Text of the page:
One thing I know from experience is that the most authentic reflex of a true copyright owner who discovers unauthorized use of their content is to proceed to a takedown request, and if Youtube doesn\’t listen, take the names of all the listed copyright holders, hit them with injunctions to make sure the content disappears from the face of the earth and seek damages. The only way to figure out if there is a true \”misunderstanding\” is when you start suing someone. Otherwise, Youtube protects the 3rd parties who protect the fraudsters. It is only natural to NOT want the content being monetized by anyone if you haven\’t approved of it.

What, however, if you are a label from Puerto Rico and Youtube doesn\’t deem you\’re high enough in their caste system to allow you to know what happens to your content or directly monetize your content. You hear through the grapevine that someone else is monetizing 100% of your artists royalties. So you tell Youtube about it and they reply that they will look into it and nothing happens for 4 years. As I said, until you start suing, nobody will look into anything.

What about user-generated content of legitimate copyright in a song? Again, if it is user-generated, why is it even monetized by Youtube or anyone? What happened to user-generated being fair use and strictly non-commercial? Oh that\’s right, the Supreme Court (US) happened when it said that Google\’s use of Oracle\’s code was fair use. It was a big win for Google, so now Youtube\’s arrogance knows no limits, has begun monetizing ALL channels (even channels that are not for profit), runs ads on ALL videos, be they original content, user-generated, or blatant copyright infringement, and pretty much does whatever it wants, all while making the platform ever more oppressive for creators.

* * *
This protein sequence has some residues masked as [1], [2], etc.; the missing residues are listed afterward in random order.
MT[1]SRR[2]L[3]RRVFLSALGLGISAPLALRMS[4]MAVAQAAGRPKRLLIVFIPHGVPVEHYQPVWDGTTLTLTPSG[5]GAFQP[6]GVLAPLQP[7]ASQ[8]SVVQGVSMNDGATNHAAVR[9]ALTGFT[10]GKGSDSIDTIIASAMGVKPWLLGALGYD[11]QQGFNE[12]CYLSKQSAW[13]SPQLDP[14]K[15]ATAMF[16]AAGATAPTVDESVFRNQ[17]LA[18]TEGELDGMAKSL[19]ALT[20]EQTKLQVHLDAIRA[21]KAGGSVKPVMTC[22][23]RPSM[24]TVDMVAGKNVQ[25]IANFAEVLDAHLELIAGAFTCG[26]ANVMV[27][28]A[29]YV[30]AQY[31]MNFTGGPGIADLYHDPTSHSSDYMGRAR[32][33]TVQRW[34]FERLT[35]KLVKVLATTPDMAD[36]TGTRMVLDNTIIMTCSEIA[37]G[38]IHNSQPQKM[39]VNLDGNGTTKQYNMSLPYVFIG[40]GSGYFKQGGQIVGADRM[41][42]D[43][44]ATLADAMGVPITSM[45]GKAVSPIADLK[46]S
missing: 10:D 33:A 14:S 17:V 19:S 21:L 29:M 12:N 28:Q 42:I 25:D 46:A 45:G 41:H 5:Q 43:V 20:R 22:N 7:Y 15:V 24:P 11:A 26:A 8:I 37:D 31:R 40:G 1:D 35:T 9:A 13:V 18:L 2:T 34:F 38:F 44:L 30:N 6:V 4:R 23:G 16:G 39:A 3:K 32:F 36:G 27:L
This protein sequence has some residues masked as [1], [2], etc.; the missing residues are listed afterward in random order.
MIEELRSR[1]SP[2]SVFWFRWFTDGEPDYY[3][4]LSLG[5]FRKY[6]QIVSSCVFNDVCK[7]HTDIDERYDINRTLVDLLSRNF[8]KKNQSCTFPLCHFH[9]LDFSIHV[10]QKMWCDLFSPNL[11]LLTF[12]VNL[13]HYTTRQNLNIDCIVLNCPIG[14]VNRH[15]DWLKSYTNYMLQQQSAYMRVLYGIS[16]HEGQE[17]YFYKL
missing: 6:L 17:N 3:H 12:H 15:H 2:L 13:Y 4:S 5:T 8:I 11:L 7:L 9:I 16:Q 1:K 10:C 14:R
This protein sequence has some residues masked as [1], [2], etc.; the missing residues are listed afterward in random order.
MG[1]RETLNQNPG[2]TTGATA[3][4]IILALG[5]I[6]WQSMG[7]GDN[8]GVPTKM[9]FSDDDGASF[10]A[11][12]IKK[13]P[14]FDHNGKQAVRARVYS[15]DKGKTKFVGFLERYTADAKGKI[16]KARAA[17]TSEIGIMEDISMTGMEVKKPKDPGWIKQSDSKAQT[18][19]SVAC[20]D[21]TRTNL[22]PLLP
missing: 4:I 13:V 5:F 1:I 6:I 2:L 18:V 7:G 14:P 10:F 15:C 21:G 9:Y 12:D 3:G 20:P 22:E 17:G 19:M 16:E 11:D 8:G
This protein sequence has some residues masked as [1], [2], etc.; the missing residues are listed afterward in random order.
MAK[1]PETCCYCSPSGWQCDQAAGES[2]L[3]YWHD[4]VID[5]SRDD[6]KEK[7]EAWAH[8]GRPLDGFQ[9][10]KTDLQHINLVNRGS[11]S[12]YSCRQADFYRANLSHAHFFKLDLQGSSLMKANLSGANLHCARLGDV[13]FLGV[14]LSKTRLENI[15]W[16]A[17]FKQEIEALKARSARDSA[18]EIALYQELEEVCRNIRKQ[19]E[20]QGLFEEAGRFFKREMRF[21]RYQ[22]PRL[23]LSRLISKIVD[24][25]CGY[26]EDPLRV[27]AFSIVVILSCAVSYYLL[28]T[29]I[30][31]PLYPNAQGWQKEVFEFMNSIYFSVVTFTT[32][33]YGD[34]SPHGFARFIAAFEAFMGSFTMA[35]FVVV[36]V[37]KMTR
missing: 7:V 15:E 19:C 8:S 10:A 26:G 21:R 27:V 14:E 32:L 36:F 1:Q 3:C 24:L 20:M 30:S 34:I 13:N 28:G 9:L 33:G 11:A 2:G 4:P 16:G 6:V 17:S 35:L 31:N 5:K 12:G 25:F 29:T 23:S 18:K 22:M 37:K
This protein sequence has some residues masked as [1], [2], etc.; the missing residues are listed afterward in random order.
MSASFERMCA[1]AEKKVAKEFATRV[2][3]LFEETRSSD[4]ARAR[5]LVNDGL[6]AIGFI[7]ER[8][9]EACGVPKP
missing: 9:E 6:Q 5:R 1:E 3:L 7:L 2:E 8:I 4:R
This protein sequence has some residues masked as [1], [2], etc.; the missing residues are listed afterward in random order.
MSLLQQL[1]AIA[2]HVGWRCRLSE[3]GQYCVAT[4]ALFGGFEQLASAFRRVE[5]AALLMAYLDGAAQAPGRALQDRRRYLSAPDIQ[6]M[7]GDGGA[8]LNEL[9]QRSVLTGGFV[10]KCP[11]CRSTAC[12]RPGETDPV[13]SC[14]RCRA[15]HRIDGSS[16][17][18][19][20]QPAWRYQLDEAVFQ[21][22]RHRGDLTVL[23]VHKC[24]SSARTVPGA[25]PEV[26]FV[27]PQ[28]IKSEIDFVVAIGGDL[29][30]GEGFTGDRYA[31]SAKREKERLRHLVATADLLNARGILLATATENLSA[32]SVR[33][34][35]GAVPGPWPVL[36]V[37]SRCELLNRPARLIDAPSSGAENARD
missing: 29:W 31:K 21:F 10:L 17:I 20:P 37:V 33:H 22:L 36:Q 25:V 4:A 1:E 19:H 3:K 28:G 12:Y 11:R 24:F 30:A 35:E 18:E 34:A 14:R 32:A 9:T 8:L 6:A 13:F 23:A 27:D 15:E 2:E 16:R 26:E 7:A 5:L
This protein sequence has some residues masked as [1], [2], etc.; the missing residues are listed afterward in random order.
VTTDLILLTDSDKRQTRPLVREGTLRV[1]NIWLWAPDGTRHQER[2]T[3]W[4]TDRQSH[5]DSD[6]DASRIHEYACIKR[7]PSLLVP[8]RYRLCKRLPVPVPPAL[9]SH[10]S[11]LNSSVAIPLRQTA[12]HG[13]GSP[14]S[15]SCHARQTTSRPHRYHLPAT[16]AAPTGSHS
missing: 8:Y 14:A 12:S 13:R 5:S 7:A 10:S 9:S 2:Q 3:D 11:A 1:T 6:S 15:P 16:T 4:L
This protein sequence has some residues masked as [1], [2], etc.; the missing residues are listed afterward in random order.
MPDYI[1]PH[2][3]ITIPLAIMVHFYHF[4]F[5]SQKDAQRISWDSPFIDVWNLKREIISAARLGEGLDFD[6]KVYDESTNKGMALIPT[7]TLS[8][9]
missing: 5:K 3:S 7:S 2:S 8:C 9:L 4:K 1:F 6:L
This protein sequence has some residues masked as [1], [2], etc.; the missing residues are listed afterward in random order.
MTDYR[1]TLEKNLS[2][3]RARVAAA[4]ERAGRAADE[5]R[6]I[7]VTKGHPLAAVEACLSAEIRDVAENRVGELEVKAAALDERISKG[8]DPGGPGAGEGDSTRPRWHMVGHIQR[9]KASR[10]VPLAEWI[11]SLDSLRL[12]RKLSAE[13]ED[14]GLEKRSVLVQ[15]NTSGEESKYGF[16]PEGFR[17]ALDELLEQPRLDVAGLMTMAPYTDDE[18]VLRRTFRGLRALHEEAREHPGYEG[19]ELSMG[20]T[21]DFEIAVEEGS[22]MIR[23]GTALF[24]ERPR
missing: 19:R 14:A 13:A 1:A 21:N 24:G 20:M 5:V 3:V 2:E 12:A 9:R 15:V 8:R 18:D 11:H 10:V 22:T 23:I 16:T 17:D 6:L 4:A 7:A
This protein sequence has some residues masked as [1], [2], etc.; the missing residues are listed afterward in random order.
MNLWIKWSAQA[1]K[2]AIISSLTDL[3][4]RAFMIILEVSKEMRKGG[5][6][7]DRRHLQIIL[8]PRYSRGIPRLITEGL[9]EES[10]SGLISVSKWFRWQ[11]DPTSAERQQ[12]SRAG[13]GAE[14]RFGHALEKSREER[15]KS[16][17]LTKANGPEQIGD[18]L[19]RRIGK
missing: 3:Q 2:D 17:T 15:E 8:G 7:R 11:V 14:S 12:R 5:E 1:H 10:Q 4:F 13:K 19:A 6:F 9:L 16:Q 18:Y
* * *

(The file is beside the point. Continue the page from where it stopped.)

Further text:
And even major music labels seem to have a hard time figuring out who is who on the \”dynamic\” rights-holders list of the content they purport to own and control because the confusion is precisely meant to benefit Youtube. Based on the Billboard article, it seems nevertheless that big labels know full well of this problem, but they enjoy the fact that smaller labels suffer. After all, they the big guys have access to the content management system, the friggin giza pyramid. And when you hold the key to the pyramid, you are one of the few who is entitled to know what happens to your content, and just like an entrusted 3rd party, you have the power to give that privileged access to lower-caste entities, be they fraudsters or not, whenever you decide. So you\’re like, we admit having knowledge of those bad apples, but since it hurts the competition (that is more creative than my slaves) it may be more commercially reasonable to keep my knowledge of ongoing fraud to myself. And from time to time, you ponder, why can\’t I steal from that pesky competition. Tempting right! When you are one of those verified big labels of white privilege and misogyny, Youtube trusts you 100% with whatever you claim. You can come and say, hey youtube this Puerto Rican rapper borrowed one of our songs written by \”long list of names\”, I want 100% of all royalties. Automatically you get 100%, nobody from Puerto Rico will ever know it… This is hyperfeudalism 2.0 (when you substitute platform for land, landlocked becomes platform locked, tied to the land or tied to a platform, it is full fiefdom in both cases), in other words fraud.